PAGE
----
LUDWIG van BEETHOVEN (1770-1827)
SYMPHONY No. 7 in A major, Op. 92
Premiered: Vienna, Austria, 1813
Many interpretations have been offered of what Beethoven’s Seventh Symphony “means,” from Adolf Marx’s idiotic “tale of a Moorish knight” to Wagner’s famous “apotheosis of the dance,” but it’s worth remembering that the Symphony was first heard in a program of patriotic music dedicated to the Austrian fallen of the Battle of Hanau. Beethoven introduced the work by saying “We are moved by nothing but pure patriotism and the joyful sacrifice of our powers for those who have sacrificed so much for us.”
However, it’s a good idea to read on after Wagner’s “apotheosis” utterance, as he goes on to hit the nail squarely on the head: “[In this piece,] Melody and Harmony unite around the sturdy bones of Rhythm.” He’s right. Indeed, obsessive rhythm and repetition are so important in the work that it has even been cited as an ancestor of Ravel’s Bolero.
The first movement opens with a slow introduction that wanders through a couple of unlikely keys before settling on, of all things, F. Beethoven hacks his way back to the home key of A by simply repeating the dominant note E an alarming 61 times. The main section is in standard sonata form in a bouncy 6/8 meter, ending in a coda whose most obvious feature is the same measure repeated ten times over an Also Sprach Zarathustra-style pedal note on (of course) E.
The famous main melody of the Allegretto repeats the same simple rhythmic pattern over twenty times. Of the first 20 notes of the melody, 16 are the same note (E, of course). Yet, despite an underlying structure that Carl Orff would have been proud of, it remains one of Beethoven’s most sublime inventions. The first audience was so impressed that the performance had to be halted for the movement to be repeated.
The third movement, a lively Scherzo, is in the unlikely key of F, with a Trio in the slightly more likely key of D, but the Trio quotes an Austrian hymn, Sancta Maria, ora pro nobis (Holy Mary, pray for us) – the only sign in the whole work of a connection to the charitable cause supported by the premiere. The movement somehow balances this gesture at piety with a rhythmic drive that Thomas Beecham called “a bunch of yaks jumping around.”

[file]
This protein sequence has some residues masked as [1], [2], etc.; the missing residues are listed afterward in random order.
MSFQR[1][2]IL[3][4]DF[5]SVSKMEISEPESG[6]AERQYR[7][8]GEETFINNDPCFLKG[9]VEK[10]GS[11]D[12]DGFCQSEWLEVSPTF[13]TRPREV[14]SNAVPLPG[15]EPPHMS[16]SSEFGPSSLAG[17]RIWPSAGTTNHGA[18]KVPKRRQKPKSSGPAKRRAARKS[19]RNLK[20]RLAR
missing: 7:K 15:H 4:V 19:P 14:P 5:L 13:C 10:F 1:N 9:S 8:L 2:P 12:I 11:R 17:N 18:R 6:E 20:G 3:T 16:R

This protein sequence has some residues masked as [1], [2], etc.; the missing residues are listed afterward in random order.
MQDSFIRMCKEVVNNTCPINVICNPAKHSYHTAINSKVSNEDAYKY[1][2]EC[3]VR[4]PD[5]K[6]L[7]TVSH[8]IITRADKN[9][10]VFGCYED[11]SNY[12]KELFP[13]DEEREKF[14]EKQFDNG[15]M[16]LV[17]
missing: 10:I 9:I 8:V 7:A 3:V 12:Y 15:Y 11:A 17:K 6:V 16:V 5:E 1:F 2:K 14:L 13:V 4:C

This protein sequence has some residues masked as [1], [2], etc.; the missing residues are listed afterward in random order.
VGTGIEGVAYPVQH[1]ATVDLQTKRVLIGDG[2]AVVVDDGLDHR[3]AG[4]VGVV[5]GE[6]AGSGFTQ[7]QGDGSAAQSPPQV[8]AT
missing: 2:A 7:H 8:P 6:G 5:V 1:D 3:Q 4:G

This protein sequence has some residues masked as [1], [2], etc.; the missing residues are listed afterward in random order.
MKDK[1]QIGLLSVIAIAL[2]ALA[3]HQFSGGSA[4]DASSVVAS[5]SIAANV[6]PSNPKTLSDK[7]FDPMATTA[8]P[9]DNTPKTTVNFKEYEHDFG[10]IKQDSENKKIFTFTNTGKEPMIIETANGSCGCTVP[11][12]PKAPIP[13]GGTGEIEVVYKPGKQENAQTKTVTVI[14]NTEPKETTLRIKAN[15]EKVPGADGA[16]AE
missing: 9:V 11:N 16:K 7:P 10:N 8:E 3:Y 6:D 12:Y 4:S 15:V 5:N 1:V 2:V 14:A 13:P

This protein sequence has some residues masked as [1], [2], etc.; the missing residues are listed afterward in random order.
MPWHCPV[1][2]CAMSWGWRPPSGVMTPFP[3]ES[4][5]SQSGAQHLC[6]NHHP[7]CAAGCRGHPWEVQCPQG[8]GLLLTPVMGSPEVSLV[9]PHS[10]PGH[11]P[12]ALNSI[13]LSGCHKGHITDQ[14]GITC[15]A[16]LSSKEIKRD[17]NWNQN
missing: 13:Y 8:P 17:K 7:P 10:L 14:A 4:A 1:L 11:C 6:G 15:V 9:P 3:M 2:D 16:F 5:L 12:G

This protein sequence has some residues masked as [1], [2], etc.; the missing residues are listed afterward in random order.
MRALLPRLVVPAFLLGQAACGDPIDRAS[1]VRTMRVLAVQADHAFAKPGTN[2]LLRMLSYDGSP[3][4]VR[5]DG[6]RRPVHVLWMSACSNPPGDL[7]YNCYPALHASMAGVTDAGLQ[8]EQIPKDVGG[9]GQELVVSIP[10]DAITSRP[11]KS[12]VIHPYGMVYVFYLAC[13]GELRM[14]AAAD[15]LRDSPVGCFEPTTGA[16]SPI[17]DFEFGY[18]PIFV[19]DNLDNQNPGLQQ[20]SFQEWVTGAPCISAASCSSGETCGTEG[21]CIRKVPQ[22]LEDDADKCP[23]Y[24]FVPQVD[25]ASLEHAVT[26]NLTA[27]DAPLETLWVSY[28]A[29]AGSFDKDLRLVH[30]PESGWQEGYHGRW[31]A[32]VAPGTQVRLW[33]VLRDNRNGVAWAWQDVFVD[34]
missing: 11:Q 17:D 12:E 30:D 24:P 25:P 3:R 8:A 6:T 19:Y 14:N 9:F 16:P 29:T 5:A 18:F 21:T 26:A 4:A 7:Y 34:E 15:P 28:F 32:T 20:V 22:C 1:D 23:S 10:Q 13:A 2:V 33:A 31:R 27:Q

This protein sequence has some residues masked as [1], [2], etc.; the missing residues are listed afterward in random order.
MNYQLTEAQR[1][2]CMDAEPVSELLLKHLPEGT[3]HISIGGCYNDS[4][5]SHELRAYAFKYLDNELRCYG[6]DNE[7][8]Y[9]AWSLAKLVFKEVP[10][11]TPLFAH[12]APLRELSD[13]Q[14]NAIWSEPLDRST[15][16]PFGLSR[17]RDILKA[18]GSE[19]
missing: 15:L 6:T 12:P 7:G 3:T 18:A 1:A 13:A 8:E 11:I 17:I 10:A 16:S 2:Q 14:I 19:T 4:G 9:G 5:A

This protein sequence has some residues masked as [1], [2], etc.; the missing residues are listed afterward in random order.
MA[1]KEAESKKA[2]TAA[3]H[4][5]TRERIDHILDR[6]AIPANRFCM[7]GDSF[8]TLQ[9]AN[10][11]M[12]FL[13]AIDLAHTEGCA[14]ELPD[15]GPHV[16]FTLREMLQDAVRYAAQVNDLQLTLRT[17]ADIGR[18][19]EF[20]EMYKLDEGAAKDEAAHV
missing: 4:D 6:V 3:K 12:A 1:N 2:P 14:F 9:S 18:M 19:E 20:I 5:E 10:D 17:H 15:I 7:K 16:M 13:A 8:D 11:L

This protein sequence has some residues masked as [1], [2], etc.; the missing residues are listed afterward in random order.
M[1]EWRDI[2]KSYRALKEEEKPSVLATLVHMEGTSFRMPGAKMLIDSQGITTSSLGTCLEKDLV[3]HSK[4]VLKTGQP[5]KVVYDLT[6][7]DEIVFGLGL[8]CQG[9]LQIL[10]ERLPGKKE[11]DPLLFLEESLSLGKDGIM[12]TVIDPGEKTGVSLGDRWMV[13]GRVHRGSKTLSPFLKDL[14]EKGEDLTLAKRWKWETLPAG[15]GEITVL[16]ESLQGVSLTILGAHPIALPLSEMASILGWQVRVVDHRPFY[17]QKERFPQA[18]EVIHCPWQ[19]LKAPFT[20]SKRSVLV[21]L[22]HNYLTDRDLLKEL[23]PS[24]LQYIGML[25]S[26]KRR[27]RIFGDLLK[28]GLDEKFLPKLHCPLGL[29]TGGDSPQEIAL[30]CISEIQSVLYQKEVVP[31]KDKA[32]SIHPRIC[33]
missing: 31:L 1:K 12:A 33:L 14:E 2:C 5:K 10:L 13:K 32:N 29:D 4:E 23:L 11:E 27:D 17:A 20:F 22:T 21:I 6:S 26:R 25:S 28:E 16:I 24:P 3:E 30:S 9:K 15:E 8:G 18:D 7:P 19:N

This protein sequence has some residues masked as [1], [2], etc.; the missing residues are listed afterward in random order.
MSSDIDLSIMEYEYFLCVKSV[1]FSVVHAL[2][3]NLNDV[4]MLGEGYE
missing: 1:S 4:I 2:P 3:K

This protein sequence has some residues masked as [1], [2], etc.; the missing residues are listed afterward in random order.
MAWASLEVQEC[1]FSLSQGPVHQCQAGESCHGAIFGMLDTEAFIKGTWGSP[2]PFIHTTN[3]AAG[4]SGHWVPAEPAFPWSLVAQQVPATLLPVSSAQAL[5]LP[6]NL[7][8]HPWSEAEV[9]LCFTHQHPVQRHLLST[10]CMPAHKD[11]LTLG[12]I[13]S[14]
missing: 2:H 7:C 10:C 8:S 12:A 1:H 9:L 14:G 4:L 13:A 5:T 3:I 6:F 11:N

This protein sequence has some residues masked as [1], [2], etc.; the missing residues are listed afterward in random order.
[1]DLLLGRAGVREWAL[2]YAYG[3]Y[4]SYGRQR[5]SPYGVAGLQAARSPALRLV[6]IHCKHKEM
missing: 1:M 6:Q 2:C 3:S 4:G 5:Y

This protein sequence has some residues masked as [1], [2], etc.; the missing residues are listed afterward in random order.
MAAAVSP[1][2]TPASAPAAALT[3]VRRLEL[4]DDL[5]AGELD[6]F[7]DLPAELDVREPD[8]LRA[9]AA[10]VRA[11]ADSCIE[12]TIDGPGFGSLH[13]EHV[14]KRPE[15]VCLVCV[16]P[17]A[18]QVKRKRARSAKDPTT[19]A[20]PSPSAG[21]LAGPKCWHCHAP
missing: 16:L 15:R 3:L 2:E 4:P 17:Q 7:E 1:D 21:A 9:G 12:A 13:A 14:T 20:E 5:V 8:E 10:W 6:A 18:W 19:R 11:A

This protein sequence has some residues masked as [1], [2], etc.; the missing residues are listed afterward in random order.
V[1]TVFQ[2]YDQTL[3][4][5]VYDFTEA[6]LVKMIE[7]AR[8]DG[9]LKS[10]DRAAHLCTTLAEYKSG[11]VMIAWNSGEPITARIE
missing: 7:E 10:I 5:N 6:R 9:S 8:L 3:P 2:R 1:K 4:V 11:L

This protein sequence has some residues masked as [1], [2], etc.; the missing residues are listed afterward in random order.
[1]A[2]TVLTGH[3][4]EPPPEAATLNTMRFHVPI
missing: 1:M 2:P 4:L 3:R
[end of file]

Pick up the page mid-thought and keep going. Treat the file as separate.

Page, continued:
Another quotation haunts the finale. The main theme is a direct quote from Beethoven’s own setting of the Irish folksong Save me from the grave and wise. Composers only quote songs to point the listener to the words; listeners should draw their own conclusion. However, it was what Donald Tovey called this movement’s “Bacchic fury” that led to Wagner’s “apotheosis” declaration.
Beethoven declared the Seventh Symphony to be one of his best works on the night of the premiere. Carl Maria von Weber heard it and declared Beethoven to be “ripe for the madhouse.” But close listening reveals that these statements are not contradictory; surely, the line between madness and genius sometimes simply disappears, and we may be listening to an example here.
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